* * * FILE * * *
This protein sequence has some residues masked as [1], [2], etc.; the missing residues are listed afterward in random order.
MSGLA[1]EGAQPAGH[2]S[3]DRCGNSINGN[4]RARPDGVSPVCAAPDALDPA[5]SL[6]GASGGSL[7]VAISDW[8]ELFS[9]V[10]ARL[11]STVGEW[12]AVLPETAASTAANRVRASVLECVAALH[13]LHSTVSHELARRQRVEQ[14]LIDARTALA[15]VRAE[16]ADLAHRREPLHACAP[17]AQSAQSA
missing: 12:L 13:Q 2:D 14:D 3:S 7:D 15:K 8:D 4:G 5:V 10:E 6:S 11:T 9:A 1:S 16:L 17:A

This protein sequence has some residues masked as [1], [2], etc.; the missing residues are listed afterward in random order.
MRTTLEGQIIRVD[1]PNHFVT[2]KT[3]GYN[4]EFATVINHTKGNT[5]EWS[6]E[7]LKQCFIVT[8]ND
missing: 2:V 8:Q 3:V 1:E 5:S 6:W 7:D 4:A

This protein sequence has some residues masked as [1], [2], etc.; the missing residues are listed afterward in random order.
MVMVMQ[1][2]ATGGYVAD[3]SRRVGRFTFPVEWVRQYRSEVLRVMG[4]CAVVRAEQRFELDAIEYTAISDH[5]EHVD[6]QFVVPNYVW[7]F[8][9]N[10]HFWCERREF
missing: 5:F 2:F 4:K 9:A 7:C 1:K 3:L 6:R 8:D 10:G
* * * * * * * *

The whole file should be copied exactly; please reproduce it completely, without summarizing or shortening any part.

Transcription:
This protein sequence has some residues masked as [1], [2], etc.; the missing residues are listed afterward in random order.
MSGLA[1]EGAQPAGH[2]S[3]DRCGNSINGN[4]RARPDGVSPVCAAPDALDPA[5]SL[6]GASGGSL[7]VAISDW[8]ELFS[9]V[10]ARL[11]STVGEW[12]AVLPETAASTAANRVRASVLECVAALH[13]LHSTVSHELARRQRVEQ[14]LIDARTALA[15]VRAE[16]ADLAHRREPLHACAP[17]AQSAQSA
missing: 12:L 13:Q 2:D 14:D 3:S 7:D 15:K 8:D 4:G 5:V 10:E 6:S 11:T 9:A 1:S 16:L 17:A

This protein sequence has some residues masked as [1], [2], etc.; the missing residues are listed afterward in random order.
MRTTLEGQIIRVD[1]PNHFVT[2]KT[3]GYN[4]EFATVINHTKGNT[5]EWS[6]E[7]LKQCFIVT[8]ND
missing: 2:V 8:Q 3:V 1:E 5:S 6:W 7:D 4:A

This protein sequence has some residues masked as [1], [2], etc.; the missing residues are listed afterward in random order.
MVMVMQ[1][2]ATGGYVAD[3]SRRVGRFTFPVEWVRQYRSEVLRVMG[4]CAVVRAEQRFELDAIEYTAISDH[5]EHVD[6]QFVVPNYVW[7]F[8][9]N[10]HFWCERREF
missing: 5:F 2:F 4:K 9:A 7:C 1:K 3:L 6:R 8:D 10:G